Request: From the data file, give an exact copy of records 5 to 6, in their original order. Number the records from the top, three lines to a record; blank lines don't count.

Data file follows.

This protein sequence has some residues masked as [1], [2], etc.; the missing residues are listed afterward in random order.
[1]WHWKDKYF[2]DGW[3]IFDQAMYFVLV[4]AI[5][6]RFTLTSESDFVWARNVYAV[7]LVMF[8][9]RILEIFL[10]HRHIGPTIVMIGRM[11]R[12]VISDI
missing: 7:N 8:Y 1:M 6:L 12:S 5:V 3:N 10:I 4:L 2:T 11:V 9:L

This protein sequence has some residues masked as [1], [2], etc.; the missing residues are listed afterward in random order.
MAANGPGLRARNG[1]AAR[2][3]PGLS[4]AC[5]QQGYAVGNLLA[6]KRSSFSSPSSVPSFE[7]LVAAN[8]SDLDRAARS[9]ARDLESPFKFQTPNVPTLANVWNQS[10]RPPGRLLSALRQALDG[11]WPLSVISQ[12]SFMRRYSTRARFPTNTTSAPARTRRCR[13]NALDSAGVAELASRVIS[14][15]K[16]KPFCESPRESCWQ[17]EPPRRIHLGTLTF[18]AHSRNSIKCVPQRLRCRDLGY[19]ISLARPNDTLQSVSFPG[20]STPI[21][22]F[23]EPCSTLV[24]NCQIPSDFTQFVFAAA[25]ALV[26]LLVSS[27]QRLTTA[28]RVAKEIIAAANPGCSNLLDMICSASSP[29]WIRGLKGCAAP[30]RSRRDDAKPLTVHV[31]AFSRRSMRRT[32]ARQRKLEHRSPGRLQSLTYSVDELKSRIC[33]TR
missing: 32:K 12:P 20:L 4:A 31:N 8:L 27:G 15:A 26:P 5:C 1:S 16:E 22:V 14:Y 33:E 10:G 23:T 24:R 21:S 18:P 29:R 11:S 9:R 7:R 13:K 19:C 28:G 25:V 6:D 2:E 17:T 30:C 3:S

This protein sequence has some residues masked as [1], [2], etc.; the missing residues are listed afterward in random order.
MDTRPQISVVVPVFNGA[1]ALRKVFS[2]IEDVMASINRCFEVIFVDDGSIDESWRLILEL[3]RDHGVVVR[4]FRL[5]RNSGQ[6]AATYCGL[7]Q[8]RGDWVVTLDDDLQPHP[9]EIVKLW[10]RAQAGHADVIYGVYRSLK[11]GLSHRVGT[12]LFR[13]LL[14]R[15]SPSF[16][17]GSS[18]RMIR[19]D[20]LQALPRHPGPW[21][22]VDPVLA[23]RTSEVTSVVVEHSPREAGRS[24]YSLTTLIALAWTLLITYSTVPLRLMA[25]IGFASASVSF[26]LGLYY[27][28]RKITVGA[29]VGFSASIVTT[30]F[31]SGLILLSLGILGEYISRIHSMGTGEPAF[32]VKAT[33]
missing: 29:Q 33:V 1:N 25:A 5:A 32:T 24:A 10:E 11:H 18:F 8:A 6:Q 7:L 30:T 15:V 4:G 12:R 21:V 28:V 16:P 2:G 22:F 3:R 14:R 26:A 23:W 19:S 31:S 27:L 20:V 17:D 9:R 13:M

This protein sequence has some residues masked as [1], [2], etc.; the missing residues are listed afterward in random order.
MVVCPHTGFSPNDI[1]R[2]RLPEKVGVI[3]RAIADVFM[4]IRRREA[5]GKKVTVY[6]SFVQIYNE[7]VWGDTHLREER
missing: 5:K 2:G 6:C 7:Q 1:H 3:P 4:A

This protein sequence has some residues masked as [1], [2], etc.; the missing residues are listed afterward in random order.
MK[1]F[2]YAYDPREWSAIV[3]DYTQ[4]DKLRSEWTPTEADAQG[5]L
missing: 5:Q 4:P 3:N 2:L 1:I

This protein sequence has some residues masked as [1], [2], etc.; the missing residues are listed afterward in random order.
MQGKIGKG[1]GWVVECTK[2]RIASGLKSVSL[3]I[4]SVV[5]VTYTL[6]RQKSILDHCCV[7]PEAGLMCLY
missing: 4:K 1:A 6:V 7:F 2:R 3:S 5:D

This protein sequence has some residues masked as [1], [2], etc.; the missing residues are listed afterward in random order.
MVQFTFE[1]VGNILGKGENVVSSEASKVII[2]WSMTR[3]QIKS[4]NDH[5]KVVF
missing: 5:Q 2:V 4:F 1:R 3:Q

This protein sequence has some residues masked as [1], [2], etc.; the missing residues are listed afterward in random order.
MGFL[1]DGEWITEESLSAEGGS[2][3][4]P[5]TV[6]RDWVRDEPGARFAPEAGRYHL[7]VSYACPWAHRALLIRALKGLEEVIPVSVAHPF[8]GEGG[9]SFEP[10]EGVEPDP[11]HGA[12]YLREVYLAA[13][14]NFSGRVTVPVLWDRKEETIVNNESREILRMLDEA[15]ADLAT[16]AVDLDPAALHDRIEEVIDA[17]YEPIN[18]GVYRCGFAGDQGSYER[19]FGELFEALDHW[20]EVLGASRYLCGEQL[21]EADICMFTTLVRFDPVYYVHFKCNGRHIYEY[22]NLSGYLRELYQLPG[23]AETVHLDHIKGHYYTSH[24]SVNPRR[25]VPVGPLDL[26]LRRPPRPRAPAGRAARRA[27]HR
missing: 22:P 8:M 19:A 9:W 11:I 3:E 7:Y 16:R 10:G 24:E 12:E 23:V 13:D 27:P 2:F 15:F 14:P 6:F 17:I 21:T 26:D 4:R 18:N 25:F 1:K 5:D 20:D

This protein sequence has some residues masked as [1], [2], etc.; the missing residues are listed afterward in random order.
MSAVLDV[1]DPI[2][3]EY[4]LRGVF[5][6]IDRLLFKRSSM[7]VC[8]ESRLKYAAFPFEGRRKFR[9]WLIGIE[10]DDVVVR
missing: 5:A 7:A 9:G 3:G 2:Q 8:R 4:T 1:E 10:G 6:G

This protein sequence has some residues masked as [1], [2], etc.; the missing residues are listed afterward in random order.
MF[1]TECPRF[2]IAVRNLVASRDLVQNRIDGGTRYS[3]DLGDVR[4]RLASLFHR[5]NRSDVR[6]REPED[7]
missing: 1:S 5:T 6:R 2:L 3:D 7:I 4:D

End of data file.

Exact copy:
This protein sequence has some residues masked as [1], [2], etc.; the missing residues are listed afterward in random order.
MK[1]F[2]YAYDPREWSAIV[3]DYTQ[4]DKLRSEWTPTEADAQG[5]L
missing: 5:Q 4:P 3:N 2:L 1:I

This protein sequence has some residues masked as [1], [2], etc.; the missing residues are listed afterward in random order.
MQGKIGKG[1]GWVVECTK[2]RIASGLKSVSL[3]I[4]SVV[5]VTYTL[6]RQKSILDHCCV[7]PEAGLMCLY
missing: 4:K 1:A 6:V 7:F 2:R 3:S 5:D